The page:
Jul 15, 2021 - Sale 2576

Sale 2576 - Lot 139

Price Realized: $ 4,250
?Final Price Realized includes Buyer’s Premium added to Hammer Price
Estimate: $ 4,000 - $ 6,000
Dunham, Katherine (1909-2006)
Small Archive of Letters and Other Correspondence, 1948-1957.

Including one autograph letter signed; four typed letters signed (including one with a very long handwritten note); two telegrams; four unsigned typed letters; a typed carbon copy of a nine-page letter to John Thomas Pratt (1911-1986) written from Tokyo in October of 1957; a card announcing Dunham's Habitation Leclerc in Port-au-Prince, Haiti; [and] two hand-addressed envelopes from 1956 with Dunham's name in her own hand in full with her address at the Tivoli Theatre in Sydney, Australia; sizes vary, in all sixteen pieces.

Other than the carbon of the letter to Pratt, all other correspondence is directed to Dorothy Gray Breed (1922-1976), Dunham's assistant and friend. The two referred to themselves charmingly as "Dorf" and "Calf," which is how Dunham signs her letters. Letters to Gray are consumed with the daily struggles of setting contracts for the dance company while on a series of international tours. They are exhaustively detailed. Some personal notes appear as well, but it's mostly business.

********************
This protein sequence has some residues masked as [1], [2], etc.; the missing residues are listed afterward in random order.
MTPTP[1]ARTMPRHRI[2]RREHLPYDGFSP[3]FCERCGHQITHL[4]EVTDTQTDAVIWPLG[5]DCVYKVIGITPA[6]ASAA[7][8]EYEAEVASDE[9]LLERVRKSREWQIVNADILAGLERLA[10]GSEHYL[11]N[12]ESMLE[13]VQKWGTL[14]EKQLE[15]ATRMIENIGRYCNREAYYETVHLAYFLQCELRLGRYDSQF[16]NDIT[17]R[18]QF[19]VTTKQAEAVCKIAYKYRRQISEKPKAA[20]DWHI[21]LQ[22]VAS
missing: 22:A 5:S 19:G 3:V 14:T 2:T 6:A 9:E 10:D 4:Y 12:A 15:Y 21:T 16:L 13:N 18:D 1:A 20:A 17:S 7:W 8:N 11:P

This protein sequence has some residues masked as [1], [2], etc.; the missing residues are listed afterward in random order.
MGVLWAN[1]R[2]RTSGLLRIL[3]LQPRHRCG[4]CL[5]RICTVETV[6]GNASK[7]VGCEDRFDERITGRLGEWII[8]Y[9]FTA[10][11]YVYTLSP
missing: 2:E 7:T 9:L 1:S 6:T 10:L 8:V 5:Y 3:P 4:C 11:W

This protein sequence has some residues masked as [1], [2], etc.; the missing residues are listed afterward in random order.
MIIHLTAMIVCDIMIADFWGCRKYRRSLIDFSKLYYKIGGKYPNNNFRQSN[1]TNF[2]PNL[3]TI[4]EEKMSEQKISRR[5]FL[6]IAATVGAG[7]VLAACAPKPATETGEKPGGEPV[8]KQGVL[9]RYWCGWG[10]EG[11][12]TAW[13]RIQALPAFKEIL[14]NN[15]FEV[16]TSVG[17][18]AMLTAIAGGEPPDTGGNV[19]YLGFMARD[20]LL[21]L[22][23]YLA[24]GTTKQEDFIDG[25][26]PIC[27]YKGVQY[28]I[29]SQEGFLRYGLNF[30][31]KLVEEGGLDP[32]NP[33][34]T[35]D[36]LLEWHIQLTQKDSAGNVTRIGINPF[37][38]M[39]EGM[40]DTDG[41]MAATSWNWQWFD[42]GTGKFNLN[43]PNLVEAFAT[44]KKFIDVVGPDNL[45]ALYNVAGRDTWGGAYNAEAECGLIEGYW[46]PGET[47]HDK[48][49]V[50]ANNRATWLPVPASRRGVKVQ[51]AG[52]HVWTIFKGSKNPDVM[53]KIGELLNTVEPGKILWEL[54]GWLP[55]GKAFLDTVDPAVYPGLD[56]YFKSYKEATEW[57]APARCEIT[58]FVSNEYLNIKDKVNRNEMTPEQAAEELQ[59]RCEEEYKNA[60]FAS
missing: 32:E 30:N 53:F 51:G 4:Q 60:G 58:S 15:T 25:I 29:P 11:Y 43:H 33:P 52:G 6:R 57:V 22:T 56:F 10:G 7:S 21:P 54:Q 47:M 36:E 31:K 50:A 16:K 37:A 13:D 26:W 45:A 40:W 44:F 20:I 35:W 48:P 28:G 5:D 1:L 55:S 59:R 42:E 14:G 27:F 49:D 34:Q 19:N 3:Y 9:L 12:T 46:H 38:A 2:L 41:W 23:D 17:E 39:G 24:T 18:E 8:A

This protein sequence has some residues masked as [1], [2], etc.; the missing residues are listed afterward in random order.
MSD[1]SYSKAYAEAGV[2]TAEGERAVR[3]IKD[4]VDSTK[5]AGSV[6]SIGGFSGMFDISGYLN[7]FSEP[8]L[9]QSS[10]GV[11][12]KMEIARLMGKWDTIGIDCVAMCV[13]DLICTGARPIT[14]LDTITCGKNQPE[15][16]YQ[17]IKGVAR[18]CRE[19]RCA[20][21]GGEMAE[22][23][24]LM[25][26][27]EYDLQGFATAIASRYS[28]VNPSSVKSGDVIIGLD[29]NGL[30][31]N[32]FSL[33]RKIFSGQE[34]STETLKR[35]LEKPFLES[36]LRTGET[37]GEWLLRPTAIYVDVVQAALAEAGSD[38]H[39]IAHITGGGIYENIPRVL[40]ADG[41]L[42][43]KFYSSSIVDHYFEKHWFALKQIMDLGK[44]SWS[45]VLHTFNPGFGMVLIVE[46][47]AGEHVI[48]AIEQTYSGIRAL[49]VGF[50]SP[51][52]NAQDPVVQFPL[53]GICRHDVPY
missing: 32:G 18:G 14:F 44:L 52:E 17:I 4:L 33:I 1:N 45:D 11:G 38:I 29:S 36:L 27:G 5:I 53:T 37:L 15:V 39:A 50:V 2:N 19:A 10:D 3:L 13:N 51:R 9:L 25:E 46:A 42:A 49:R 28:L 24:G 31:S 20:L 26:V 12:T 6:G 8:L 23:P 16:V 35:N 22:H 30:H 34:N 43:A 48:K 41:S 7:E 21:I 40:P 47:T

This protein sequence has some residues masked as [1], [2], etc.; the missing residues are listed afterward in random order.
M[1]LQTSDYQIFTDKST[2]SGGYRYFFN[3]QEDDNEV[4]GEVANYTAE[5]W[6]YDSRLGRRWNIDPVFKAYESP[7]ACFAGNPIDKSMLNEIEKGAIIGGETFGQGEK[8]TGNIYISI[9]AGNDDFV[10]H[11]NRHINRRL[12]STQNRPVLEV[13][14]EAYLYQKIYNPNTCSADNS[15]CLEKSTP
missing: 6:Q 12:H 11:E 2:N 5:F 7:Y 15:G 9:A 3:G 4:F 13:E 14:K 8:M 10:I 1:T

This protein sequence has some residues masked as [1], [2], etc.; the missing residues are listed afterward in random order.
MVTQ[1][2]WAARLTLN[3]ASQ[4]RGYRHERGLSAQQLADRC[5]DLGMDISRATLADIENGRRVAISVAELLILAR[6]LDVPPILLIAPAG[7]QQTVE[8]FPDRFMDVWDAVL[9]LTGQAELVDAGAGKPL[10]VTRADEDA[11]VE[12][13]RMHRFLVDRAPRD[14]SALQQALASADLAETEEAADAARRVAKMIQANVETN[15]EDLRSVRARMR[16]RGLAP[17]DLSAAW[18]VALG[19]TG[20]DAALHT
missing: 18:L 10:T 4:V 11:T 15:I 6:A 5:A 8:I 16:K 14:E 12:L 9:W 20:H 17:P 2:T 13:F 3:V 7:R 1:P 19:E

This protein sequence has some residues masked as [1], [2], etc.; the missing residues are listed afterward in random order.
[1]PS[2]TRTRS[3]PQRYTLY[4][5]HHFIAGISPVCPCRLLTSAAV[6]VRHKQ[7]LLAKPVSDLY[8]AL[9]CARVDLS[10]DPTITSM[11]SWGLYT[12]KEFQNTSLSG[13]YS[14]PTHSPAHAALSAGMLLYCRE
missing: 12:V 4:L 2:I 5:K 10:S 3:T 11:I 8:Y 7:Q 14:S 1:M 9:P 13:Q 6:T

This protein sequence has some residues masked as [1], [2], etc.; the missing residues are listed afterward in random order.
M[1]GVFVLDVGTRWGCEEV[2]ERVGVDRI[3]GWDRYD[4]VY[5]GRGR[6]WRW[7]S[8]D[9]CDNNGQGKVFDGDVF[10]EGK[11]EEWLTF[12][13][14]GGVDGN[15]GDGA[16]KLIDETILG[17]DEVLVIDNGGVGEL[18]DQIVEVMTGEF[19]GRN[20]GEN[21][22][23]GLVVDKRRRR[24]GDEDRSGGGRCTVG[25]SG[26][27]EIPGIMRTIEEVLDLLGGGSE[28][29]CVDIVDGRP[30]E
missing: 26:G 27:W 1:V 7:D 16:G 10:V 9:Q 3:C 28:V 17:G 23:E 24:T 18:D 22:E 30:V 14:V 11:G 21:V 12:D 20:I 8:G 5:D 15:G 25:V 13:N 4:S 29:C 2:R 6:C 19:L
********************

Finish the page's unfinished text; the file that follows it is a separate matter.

The long 1957 letter to her husband written from Japan is different. Composed at the end of a bitterly disappointing tour (financially and emotionally), Dunham is also not well physically. She has just lost her stepmother, really the only mother she knew, and is struggling to pay her company and get them travelling. In Japan she lives in an attic and tries her best to pick up the pieces. She hopes to sell a valuable necklace in Paris, and despairs that the 18 tons of gear belonging to the troupe may be sold at auction for want of the storage fees. Dunham ended up spending a year in Japan, writing and healing. She wrote A Touch of Innocence, her childhood memoir, during this period. Even when writing about contracts and finances, or at this emotional low point, Dunham's skill with words is on display.

"The company and every fact of it needed and will need if it does operate again only the good and positive, only the hopeful and careful and nourishing, to it and especially to me, not because I'm me or feel myself to be special or apart or better, but because I do represent original knowledge and investment in so many ways. [...] To what good then painful destruction, unkind criticism, conflict, grief, heartache, personal insecurity, embarrassment, often disgrace, I say to myself many times during the night, why - why."